We acknowledge the profound incompleteness of this anti-racist reading list. The brokenness of our wider society impedes efforts to fully grasp systemic injustice. Working toward restitution will mean changing how we think about the Anabaptist past alongside reformulating our public institutions. We invite readers to submit further reading suggestions in the moderated comments section. We also welcome submissions and pitches for short historical essays and think-pieces. Anabaptist Historians looks forward to publishing a new anti-racism series over the coming year.
Drew G. I. Hart, Trouble I’ve Seen: Changing the Way the Church Views Racism (Harrisonburg, Herald Press, 2016).
We hope that these readings offer entry points into deep, long-lasting movements that address racism and violence in Anabaptist communities and beyond. We see scholarship and education as elements of larger struggles against structural injustice that also include organizing, protests, voting, and other strategies for systemic change. We hope that this Anti-Racist Reading List will inspire fresh research into the subjects covered here as well as new areas like Anabaptism and policing. If you are conducting such scholarship, please contact us about featuring your work.
This Anabaptist Anti-Racist Reading List was compiled by the Board of Anabaptist Historians: Ben Goossen, Simone Horst, Ted Maust, and Christina Entz Moss, as well as by Coordinating Editor, Joel Horst Nofziger. Thanks to Rachel Waltner Goossen and Madeline J. Williams for providing comments.
The Classics of the Radical Reformation Series is published under the auspices of Anabaptist Mennonite Biblical Seminary’s Institute for Mennonite Studies and overseen by a reference council of scholars from Canada and the United States, a group I joined in 2018. Since the 1970s, the series has existed “to offer in the English language, scholarly and critical editions of the primary works of Reformers of the Radical Reformation…also intended for the wider audience of those interested in Anabaptist and free church writers of the sixteenth century.” The first nine volumes, published from 1973 to 1999, were published by Herald Press, while the remaining five volumes, which first appeared between 2001 and 2017, were published by Pandora Press. The series included the writings of such prominent sixteenth-century figures as Pilgram Marpeck, Balthasar Hubmaier, Michael Sattler, Andreas Karlstadt, and David Joris, as well as collections organized by genre (confessions of faith) and loose geographical networks (Swiss Anabaptism and South German/Austrian Anabaptism). They have proved an indispensable resource for both academics (I cited multiple volumes in my doctoral dissertation) and interested pastors and laypeople.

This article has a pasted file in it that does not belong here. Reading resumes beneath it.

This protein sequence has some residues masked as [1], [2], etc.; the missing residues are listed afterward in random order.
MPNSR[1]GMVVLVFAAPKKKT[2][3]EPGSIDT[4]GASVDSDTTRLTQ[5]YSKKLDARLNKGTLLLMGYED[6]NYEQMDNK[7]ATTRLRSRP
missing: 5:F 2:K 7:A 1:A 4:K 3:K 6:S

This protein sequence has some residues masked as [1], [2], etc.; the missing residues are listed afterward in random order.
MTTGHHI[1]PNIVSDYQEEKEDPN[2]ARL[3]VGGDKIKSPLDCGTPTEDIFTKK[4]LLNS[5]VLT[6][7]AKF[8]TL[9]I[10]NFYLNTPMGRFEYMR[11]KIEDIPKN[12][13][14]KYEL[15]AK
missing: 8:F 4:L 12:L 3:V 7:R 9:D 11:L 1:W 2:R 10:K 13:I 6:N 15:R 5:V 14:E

As some of the older titles fell out of print, however, it has become increasingly difficult for those without borrowing privileges from well-stocked university libraries to access the full series. In the interests of making all the volumes accessible to a new generation of readers, the entire series was republished by Plough, the publishing house of the Bruderhof, in late 2019. Plough marked the republication of the series with a November 23rd launch in San Diego, during the annual meeting of the American Academy of Religion and the Society for Biblical Literature. The first nine volumes, originally published by Herald Press, also have updated prefaces (from the author where possible, and otherwise from top scholars in the field).
The following volumes are now available from Plough: 
The Legacy of Michael Sattler (edited by John H. Yoder, with a new preface by C. Arnold Snyder)
The Writings of Pilgram Marpeck (edited by William Klassen and Walter Klaassen, with a new preface by John D. Rempel)
Anabaptism in Outline: Selected Primary Sources (edited by Walter Klaassen, with a new preface by John D. Roth)
The Sources of Swiss Anabaptism: The Grebel Letters and Related Documents (edited by Leland Harder, with a new preface by Andrea Strübind)
Balthasar Hubmaier: Theologian of Anabaptism (edited by H. Wayne Pipkin and John H. Yoder, with a new preface by Brian Brewer)
The Writings of Dirk Philips, 1504–1568 (edited by Carnelius J. Dyck, William E. Keeney, and Alvin J. Beachy, with a new preface by Piet Visser)
The Anabaptist Writings of David Joris (edited by Gary K. Waite, with a new preface by the editor)